Q+A: Eric Devendorf
Catching up with the former SLAM High School Diarist.
by Christian Mordi / @mordi_thecomeup
Recently SLAMonline caught up with former SLAM High School diarist and Syracuse standout Eric Devendorf. The 2005 McDonald’s All American discussed his year running the SLAM Diary, why he chose Syracuse University, his thoughts on the Cuse heading to the ACC and more.
SLAM: You sat alongside other stars members of our SLAM High School Diary Class, like S-Telfair, LeBron, KLove and more. During that period I know it was a very interesting time in your life, considering you left home to play at Oak Hill, which finished that year as the top program in the nation. How was basketball and life during that time, and did you enjoy the opportunity to give the fans a close look into your life?
Eric Devendorf: Yeah well you know everyone looks at SLAM Magazine, whether you play high school, college or professional. You know, it made people look at me in a different way and compete against me a little harder, especially at the camps and AAU Tournaments. I think it made everyone compete a little bit harder, but it bought the best out of me as well so it was a great experience.
SLAM: Recently I saw an article from the Bay Area in Michigan, which is where you are from, and they ranked you as the No. 2 player all-time from that area…
ED: They messed that up don’t worry about that [laughs].
SLAM: Yeah I do agree. Your junior year you averaged 30 points per game, right?
ED: Yeah I was averaging 30 and then I went to Oak Hill and I was a McDonald’s All American, and the dude they picked ahead of me wasn’t even a McDonald’s All American. It might be a popularity contest, you know what I mean?
SLAM: There is always a large discussion among basketball coaches about the quality of basketball in public schools in comparison to the private school systems, whether it’s on the court against competition or in practice. In regards to learning, a lot of people say the public school system is sub-par in comparison to private schools. What are your thoughts on that, and did this have some weight in the choice of going to Oak Hill?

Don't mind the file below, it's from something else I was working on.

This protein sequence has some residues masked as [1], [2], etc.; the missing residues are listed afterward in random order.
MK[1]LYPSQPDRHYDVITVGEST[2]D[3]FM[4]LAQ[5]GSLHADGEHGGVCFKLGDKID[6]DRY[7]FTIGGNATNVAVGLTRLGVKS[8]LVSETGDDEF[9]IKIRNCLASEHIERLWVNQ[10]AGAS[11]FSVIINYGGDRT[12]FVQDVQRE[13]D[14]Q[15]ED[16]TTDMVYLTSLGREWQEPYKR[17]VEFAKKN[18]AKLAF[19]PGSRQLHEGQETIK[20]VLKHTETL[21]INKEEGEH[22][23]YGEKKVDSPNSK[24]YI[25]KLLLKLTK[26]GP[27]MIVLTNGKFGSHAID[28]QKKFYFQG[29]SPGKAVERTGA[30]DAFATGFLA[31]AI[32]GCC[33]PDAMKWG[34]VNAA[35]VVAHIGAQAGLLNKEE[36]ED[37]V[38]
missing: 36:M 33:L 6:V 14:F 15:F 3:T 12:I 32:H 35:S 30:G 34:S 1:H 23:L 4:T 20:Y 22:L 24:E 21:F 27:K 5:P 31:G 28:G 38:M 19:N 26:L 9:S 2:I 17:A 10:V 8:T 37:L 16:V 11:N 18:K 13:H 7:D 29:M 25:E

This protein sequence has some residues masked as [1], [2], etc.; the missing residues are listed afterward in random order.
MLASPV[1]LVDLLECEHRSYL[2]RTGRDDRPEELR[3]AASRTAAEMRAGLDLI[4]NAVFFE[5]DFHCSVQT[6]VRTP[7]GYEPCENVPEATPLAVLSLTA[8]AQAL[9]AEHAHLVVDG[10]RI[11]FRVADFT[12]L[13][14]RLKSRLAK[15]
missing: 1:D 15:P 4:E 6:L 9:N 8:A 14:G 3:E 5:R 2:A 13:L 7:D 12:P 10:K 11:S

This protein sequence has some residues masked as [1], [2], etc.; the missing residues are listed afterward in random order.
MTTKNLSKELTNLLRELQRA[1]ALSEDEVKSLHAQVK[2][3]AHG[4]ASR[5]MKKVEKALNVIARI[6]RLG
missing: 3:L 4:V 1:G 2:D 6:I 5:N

ED: Well, the move to Oak Hill was strictly from an academic standpoint, I would’ve gotten the same scholarship offers if I had went to the public school, because I really had already committed to Syracuse anyway before I went to Oak Hill. But when I went to Oak Hill it was for the experience. My team was Kevin Durant, Ty Lawson, Jamont Gordon, I had numerous guys on my team that had went DI and are playing professionally right now so the competition level in practice every day was better than when we went out and played real games. So it was good times and I still keep in touch with those guys. It was a good time in my career.
SLAM: You were one of the first players to mention Kevin Durant and how talented he was on that level in your diaries...
ED: Oh yeah definitely, was always very talented. You knew he was something special from day one.
SLAM: You were recruited by Michigan, Florida, Michigan State and you settled on SU. Why SU? Was it due to the seniors leaving and having the early opportunity to play?
ED: Well to tell you the truth I think I would’ve had the opportunity to play early wherever I went. But Coach Boeheim, he just sold the program well. I’m not saying the other coaches didn’t, but also they had that Detroit connection with a lot of guys like DC (Derrick Coleman) and a lot of other guys who went to Syracuse. It also didn’t hurt with them having Carmelo and them winning the National Championship, that also put a little extra on me going there also. So you know it was a combination of a couple things but it worked out well for me.
SLAM: That SU team was very underrated—you, [Demetris] Nichols and G-Mac (Gerry McNamara). Everyone knew their role, and despite some ups and downs throughout the season, you guys achieved what many thought was impossible at that time, which was win four games in such a short period for the Big East championship. When you finally clinched it vs Pittsburgh, many players bounced, but you embraced the fans and the moment, basking in the ambiance. How was the tournament run that year if you could describe the feelings of that?
ED: Ah man it was incredible. Just the excitement throughout the university and New York City, ’cause you know New York City is predominately Syracuse fans and just the energy the crowd gave me—I just fed off of that. And during that whole run it was just a bunch of excitement running through me the whole time. When we finally won, it just all came out. So it was a really good time.
SLAM: And how was it playing alongside those guys on that team, Nichols, G-Mac, Roberts etc.?
ED: It was unbelievable. ‘Til this day I still talk to all those guys and I keep in touch and I go back to Syracuse in the summer and workout. G-Mac is there because he is the assistant coach now, and I see these guys throughout the summer and we all still hangout and workout, so we always have a great time.
SLAM: When playing alongside G-Mac did you see him possibly being a coach in the future?
ED: You could always tell because he was always very close with Coach Boeheim and he always had the mentality of a coach. So when he took that role it didn’t surprise me at all.